What do the Different Types of Insurance Mean?
If you own a car, you need to get insurance. This is a legal requirement, unless you have registered your car as being off the road (SORN). There are a few different types of car insurance – each covering an overlapping range of issues. These can seem complicated, but knowing what your insurance covers is essential to getting the right policy for your needs.
Third Party car insurance is the most basic level – and often the cheapest. It does not cover you, it covers a third party. In Insurance terms, you and your insurance company are the first and second parties. A third party refers to another person you might be involved in an accident with. Cover, in this situation, refers to costs resulting from:
- Injuries to people, passengers or animals,
- Damage to property.
Third Party only cover does not cover any costs that arise from the aforementioned situations to you or your property, only to a third party.
3rd Party, Fire & Theft
Third Party, Fire and Theft insurance is the next step up in insurance cover. It still only covers third parties in the event of an accident. However, it adds two additional elements of cover. This type of insurance also covers your car if it is stolen or damaged by fire. It might also cover you if it is damaged by someone attempting to steal it.
Comprehensive Insurance is the highest level of insurance cover. It covers all of the previously discussed issues. Comprehensive insurance also covers damage to your car, possessions and self.
Comprehensive Insurance might also cover your windscreen, personal contents and medical cover if you need it after an accident. These are not necessarily included in your insurance policy, so you need to check.
When you make a claim on your insurance, you usually need to pay some of it yourself. This is called the excess. The excess is essentially the minimum claim on your insurance – the insurer pays out the costs of the claim above the excess, and you pay the rest. For example, if you have an excess of £300, and you need to make a claim of £1,000, your insurer will pay £700, and you will pay the £300.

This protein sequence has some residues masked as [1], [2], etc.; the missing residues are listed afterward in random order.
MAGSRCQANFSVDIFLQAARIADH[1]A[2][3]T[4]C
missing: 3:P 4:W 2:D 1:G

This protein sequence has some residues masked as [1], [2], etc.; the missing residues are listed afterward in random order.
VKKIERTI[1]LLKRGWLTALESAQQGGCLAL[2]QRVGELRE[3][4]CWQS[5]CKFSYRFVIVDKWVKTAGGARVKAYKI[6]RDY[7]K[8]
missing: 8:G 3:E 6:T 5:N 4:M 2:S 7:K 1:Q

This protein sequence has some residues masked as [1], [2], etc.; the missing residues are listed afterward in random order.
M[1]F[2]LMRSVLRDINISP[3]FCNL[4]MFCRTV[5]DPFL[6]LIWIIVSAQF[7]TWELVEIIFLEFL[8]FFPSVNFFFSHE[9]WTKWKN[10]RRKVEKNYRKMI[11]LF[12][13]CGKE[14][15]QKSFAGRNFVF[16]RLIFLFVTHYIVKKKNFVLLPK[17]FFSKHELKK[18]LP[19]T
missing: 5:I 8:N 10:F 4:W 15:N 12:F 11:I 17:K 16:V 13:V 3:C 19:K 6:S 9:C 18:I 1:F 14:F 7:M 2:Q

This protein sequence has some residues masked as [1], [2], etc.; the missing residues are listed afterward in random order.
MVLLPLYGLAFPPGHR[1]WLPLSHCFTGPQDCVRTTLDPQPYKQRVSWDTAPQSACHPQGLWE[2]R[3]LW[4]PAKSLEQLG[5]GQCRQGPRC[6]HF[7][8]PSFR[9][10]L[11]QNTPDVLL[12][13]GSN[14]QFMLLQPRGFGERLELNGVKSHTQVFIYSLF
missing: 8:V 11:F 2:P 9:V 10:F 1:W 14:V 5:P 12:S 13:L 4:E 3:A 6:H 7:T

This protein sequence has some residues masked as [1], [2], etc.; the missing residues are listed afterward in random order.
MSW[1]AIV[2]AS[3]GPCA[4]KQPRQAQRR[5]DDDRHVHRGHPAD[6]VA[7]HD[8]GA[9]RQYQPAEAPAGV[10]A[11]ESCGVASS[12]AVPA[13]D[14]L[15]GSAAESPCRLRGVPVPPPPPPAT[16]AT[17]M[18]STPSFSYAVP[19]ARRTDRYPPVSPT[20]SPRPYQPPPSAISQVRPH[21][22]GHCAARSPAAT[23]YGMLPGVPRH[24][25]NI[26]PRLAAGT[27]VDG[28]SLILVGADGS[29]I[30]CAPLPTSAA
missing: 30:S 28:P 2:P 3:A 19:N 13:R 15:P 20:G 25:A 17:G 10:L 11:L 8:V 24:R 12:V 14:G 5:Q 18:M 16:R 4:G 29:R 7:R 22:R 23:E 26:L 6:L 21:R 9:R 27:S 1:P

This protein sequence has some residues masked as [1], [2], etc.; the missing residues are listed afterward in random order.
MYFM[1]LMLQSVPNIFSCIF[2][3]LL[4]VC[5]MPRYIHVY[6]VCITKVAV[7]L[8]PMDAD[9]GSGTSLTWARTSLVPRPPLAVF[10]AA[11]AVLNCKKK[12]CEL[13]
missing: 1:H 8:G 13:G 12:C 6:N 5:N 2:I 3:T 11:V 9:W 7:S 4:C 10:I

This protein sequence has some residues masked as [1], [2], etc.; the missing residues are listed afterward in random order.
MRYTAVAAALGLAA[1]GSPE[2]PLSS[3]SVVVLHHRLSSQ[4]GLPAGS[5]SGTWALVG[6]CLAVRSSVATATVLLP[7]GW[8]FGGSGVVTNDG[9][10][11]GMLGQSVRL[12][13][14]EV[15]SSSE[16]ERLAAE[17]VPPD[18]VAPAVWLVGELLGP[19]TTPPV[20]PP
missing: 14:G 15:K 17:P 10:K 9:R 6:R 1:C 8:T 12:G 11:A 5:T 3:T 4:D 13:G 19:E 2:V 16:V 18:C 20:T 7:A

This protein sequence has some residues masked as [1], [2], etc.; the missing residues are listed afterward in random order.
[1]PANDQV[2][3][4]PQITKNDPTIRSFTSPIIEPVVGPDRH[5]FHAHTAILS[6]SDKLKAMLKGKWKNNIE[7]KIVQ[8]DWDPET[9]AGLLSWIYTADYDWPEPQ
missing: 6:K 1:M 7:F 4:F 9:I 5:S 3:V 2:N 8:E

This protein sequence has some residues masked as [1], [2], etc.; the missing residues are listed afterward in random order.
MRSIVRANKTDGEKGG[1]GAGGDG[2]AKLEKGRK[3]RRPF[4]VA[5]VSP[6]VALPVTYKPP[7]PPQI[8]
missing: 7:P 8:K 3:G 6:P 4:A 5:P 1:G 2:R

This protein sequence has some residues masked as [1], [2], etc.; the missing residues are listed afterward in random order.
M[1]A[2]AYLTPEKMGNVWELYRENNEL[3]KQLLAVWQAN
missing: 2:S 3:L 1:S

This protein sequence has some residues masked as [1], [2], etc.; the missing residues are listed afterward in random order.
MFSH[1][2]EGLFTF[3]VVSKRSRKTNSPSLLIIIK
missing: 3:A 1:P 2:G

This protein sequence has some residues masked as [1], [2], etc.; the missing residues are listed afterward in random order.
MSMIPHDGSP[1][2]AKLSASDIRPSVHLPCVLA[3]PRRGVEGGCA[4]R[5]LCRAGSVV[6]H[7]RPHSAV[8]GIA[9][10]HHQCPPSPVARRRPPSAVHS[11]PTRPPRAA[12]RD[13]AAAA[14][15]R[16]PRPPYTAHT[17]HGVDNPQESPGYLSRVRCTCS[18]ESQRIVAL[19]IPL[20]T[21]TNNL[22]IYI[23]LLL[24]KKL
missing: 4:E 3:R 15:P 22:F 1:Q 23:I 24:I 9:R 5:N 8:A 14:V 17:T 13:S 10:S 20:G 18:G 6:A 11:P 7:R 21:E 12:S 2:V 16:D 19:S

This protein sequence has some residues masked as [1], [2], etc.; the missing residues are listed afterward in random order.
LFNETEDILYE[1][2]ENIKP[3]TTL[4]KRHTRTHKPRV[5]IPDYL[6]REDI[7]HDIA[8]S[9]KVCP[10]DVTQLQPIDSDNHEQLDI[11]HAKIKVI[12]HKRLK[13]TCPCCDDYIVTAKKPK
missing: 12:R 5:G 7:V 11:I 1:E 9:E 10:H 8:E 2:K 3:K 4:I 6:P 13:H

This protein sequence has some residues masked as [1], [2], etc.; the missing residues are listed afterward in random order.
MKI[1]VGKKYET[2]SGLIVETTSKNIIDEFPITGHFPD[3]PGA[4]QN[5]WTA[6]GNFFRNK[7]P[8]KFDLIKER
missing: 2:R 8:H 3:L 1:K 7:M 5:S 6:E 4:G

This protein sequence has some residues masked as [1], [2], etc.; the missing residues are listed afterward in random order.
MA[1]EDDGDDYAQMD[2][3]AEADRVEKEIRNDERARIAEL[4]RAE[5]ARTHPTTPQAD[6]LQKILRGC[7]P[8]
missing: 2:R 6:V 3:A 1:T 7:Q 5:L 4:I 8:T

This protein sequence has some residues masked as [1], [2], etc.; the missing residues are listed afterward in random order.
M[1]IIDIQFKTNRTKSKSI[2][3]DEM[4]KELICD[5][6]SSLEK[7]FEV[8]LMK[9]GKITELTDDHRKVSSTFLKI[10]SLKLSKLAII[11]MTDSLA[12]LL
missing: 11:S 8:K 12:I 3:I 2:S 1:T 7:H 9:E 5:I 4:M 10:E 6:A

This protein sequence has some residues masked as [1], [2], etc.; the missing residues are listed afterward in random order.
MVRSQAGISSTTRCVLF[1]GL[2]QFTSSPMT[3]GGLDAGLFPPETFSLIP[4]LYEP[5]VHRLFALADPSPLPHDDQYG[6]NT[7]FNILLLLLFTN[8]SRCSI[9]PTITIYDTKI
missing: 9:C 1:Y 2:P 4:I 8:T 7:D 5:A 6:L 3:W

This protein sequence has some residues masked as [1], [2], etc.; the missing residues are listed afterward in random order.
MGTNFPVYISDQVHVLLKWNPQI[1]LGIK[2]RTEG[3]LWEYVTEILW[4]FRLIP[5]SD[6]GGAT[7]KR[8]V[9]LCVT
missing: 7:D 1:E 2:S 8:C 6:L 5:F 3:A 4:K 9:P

You agree to a compulsory excess with your insurer. This is determined by the insurer, and represents the amount that you need to pay in order to make a claim. This excess is often higher if you are either a young driver, or you drive an expensive car.
A voluntary excess is an amount that you agree to pay if you need to make a claim. Accepting a higher voluntary excess is often a good way to reduce the overall cost of your car insurance premium.
Length of Policy
The length of your policy is something that you agree before you buy it. Many people choose to buy a year long insurance policy. However, this is not your only option. Shorter lengths of insurance policy do exist, and can be a great way to save money.
Insurance from GoShorty
GoShorty specialises in a few types of insurance – short term car and van insurance policies. We offer drivers cover for between 1 and 28 days. This allows you to only insure the period of time that you are actually using the car for. At GoShorty, we offer fully comprehensive cover – that means that you can protect a car (as well as the car owner’s No Claims Discount), even if you do not own it.